FARGO — A crack in a beam above Fargo Moorhead Community Theatre’s stage in downtown Fargo first moved performances temporarily, but the damage has worsened, making the building unsafe to enter, and the fate of the building remains unknown.
The local theater troupe, which operates out of The Stage at Island Park, 333 Fourth St. S., announced over the weekend that it was canceling its Dec. 14 and 15 performances of "A Christmas Carol" after a structural issue was discovered last Saturday morning. On Monday, FMCT said it would move its upcoming performances of "A Charlie Brown Christmas" to another venue as an assessment looked for the scope of the structural problem.
“The situation escalated between Monday and Tuesday, as the catwalk system has begun to sag inward,” FMCT said Thursday, Dec. 19, in a news release. “Not knowing when or how this would affect the rest of the building, engineers urged on Tuesday that the entire building be vacated. The City of Fargo has since marked the building as unsafe and unlawful to enter at the present time.”
All future activities have been moved away from the 52-year-old theater, FMCT Executive Director Eloise Breikjern said in a statement. The cause of the destruction is unknown at this time.
“This was completely unexpected, out-of-the-blue even,” Breikjern said. “We didn’t know about anything that would have led us to make and changes. But we are grateful that no one was injured, and no significant equipment has been damaged.”
FMCT has temporarily relocated to Studio 6 Broadway, its secondary location at 6 Broadway N., and office hours have resumed as usual. Performances of "A Charlie Brown Christmas" will be held at Concordia College's Francis Frazier Comstock Theatre in Moorhead throughout the weekend.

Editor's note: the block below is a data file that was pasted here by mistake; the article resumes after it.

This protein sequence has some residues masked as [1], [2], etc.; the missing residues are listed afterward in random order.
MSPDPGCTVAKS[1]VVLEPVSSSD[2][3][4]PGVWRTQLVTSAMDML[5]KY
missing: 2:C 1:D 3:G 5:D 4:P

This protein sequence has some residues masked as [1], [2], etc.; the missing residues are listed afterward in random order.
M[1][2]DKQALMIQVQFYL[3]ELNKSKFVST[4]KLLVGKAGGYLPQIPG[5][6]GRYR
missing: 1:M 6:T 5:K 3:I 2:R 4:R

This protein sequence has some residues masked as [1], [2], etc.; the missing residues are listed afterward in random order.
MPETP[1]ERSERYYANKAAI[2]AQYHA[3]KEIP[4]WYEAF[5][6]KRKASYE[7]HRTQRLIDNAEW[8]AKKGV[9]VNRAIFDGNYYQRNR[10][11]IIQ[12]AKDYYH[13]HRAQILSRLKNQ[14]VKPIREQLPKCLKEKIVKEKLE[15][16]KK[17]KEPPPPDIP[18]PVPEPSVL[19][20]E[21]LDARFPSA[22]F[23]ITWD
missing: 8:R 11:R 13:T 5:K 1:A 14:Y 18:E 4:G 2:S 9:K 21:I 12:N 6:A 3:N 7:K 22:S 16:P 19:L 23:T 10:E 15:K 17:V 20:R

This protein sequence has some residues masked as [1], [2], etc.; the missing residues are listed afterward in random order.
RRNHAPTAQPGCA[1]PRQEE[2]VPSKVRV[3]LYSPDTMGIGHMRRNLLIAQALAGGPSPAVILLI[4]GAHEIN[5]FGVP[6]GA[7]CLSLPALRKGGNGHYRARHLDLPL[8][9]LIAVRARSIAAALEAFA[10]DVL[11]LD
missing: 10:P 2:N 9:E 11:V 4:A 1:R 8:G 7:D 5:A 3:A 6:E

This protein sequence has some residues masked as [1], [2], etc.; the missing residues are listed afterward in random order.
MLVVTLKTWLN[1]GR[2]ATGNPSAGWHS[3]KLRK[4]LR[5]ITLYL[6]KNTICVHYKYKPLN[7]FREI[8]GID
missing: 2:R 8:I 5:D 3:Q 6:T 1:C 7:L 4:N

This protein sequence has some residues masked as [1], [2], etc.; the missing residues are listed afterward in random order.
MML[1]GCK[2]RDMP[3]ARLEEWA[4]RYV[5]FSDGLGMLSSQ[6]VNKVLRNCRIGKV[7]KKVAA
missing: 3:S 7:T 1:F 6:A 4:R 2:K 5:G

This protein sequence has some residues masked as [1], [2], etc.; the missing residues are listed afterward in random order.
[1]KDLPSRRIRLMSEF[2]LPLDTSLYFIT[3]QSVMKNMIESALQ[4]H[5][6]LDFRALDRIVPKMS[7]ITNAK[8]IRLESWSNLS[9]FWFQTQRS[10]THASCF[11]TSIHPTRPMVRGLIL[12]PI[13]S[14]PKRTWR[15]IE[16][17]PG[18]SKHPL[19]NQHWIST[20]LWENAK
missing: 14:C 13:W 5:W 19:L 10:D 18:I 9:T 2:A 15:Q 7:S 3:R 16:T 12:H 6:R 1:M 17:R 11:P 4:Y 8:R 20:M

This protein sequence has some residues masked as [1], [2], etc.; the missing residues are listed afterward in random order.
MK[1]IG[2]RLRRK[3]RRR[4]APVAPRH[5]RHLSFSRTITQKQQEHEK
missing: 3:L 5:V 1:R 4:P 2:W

The troupe said it continues to work with construction experts to develop a plan on how to handle the setback. A final decision on the future of the building hasn't yet been made.
In addition, FMCT said it's partnered with KFGO-AM to record a radio version of “A Christmas Carol,” which will be broadcast locally on Christmas Eve and Christmas Day.
Despite the setbacks, artistic director Adam Pankow said he is optimistic.
“There have been some tears shed, there is such a strong connection to that space, but at the end of the day it is just a building,” Pankow said in the news release. “The crumbling of a building does not mean the crumbling of an organization. There are a lot of really smart and passionate people working together to get us back on our feet, and wherever we land, it will still feel like a home because it will still be FMCT.”
"I think the people need to know that FMCT is alive and active we have been working all day to find alternatives for the season," Breikjern said. "Our theater is alive and well."
To keep up with the troupe, visit www.fmct.org.